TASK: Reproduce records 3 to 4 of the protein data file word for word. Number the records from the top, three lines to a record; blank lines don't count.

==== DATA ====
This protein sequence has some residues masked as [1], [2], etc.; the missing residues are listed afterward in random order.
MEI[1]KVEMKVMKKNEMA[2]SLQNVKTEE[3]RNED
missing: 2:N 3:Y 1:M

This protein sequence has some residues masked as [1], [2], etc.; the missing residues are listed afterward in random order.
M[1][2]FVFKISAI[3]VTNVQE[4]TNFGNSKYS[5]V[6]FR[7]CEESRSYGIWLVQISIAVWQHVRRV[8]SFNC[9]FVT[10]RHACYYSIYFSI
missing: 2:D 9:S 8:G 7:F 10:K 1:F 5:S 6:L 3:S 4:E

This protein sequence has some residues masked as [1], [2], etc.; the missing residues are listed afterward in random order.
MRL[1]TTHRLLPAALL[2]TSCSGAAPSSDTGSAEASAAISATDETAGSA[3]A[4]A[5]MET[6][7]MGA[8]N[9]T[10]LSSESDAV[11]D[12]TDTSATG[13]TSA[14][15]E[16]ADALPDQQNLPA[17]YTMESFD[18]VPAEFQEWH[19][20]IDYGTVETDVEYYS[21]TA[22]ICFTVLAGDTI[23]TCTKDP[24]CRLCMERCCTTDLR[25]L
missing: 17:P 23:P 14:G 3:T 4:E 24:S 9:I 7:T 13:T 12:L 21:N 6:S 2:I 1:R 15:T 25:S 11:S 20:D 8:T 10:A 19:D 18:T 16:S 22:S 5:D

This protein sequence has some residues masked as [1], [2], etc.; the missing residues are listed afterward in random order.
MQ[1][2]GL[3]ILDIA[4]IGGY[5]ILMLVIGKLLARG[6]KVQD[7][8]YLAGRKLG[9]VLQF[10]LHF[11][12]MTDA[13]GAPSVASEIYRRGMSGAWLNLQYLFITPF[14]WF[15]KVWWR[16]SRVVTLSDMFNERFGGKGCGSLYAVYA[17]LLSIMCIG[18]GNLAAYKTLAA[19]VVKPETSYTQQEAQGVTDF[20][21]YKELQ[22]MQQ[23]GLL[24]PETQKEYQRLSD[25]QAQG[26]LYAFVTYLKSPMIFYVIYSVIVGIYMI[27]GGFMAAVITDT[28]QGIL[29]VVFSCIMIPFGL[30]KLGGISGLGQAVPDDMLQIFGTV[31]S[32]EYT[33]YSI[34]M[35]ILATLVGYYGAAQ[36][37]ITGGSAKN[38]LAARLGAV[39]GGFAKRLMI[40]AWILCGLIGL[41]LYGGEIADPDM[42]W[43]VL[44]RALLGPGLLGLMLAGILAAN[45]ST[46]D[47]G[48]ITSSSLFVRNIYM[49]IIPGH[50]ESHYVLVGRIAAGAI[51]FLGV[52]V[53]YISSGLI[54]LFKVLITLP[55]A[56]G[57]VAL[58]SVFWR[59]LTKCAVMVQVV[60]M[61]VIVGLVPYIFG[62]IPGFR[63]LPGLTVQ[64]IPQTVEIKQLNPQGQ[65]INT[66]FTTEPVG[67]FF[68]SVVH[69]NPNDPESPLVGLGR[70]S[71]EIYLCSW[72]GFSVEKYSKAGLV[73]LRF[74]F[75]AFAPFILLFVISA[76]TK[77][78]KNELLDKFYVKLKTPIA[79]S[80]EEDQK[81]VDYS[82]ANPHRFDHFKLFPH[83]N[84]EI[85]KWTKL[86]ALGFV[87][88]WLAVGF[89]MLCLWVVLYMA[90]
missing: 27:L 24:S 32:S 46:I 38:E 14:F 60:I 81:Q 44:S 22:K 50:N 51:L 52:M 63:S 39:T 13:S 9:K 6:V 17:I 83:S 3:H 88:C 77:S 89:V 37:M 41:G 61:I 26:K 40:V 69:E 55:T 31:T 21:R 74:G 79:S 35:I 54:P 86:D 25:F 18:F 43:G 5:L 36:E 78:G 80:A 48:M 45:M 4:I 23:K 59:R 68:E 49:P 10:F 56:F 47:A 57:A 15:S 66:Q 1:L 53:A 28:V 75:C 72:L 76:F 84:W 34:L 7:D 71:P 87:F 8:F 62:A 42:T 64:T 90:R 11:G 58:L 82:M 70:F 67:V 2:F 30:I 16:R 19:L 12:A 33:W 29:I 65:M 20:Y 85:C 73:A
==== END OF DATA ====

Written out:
This protein sequence has some residues masked as [1], [2], etc.; the missing residues are listed afterward in random order.
MRL[1]TTHRLLPAALL[2]TSCSGAAPSSDTGSAEASAAISATDETAGSA[3]A[4]A[5]MET[6][7]MGA[8]N[9]T[10]LSSESDAV[11]D[12]TDTSATG[13]TSA[14][15]E[16]ADALPDQQNLPA[17]YTMESFD[18]VPAEFQEWH[19][20]IDYGTVETDVEYYS[21]TA[22]ICFTVLAGDTI[23]TCTKDP[24]CRLCMERCCTTDLR[25]L
missing: 17:P 23:P 14:G 3:T 4:E 24:S 9:I 7:T 13:T 12:L 21:N 6:S 2:I 1:R 15:T 25:S 11:S 20:D 8:T 10:A 19:D 18:T 16:S 22:S 5:D

This protein sequence has some residues masked as [1], [2], etc.; the missing residues are listed afterward in random order.
MQ[1][2]GL[3]ILDIA[4]IGGY[5]ILMLVIGKLLARG[6]KVQD[7][8]YLAGRKLG[9]VLQF[10]LHF[11][12]MTDA[13]GAPSVASEIYRRGMSGAWLNLQYLFITPF[14]WF[15]KVWWR[16]SRVVTLSDMFNERFGGKGCGSLYAVYA[17]LLSIMCIG[18]GNLAAYKTLAA[19]VVKPETSYTQQEAQGVTDF[20][21]YKELQ[22]MQQ[23]GLL[24]PETQKEYQRLSD[25]QAQG[26]LYAFVTYLKSPMIFYVIYSVIVGIYMI[27]GGFMAAVITDT[28]QGIL[29]VVFSCIMIPFGL[30]KLGGISGLGQAVPDDMLQIFGTV[31]S[32]EYT[33]YSI[34]M[35]ILATLVGYYGAAQ[36][37]ITGGSAKN[38]LAARLGAV[39]GGFAKRLMI[40]AWILCGLIGL[41]LYGGEIADPDM[42]W[43]VL[44]RALLGPGLLGLMLAGILAAN[45]ST[46]D[47]G[48]ITSSSLFVRNIYM[49]IIPGH[50]ESHYVLVGRIAAGAI[51]FLGV[52]V[53]YISSGLI[54]LFKVLITLP[55]A[56]G[57]VAL[58]SVFWR[59]LTKCAVMVQVV[60]M[61]VIVGLVPYIFG[62]IPGFR[63]LPGLTVQ[64]IPQTVEIKQLNPQGQ[65]INT[66]FTTEPVG[67]FF[68]SVVH[69]NPNDPESPLVGLGR[70]S[71]EIYLCSW[72]GFSVEKYSKAGLV[73]LRF[74]F[75]AFAPFILLFVISA[76]TK[77][78]KNELLDKFYVKLKTPIA[79]S[80]EEDQK[81]VDYS[82]ANPHRFDHFKLFPH[83]N[84]EI[85]KWTKL[86]ALGFV[87][88]WLAVGF[89]MLCLWVVLYMA[90]
missing: 27:L 24:S 32:S 46:I 38:E 14:F 60:I 81:Q 44:S 22:K 50:N 51:L 52:M 63:S 39:T 13:S 9:K 6:V 17:I 83:S 3:H 88:C 77:S 89:V 37:M 41:G 61:I 26:K 40:V 69:E 55:T 31:T 21:R 74:G 79:S 35:I 54:P 86:D 25:F 18:F 43:G 5:L 36:E 78:G 80:A 48:M 45:M 4:I 23:K 59:R 68:E 49:P 10:F 56:F 47:A 57:A 15:S 66:Q 1:L 53:A 28:V 75:C 72:L 76:F 84:W 34:L 7:D 71:P 87:F 8:F 62:A 42:T 64:T 90:R 11:G 58:L 82:M 70:F 67:V 2:F 30:I 16:R 19:L 12:A 33:W 29:I 65:M 20:Y 85:C 73:A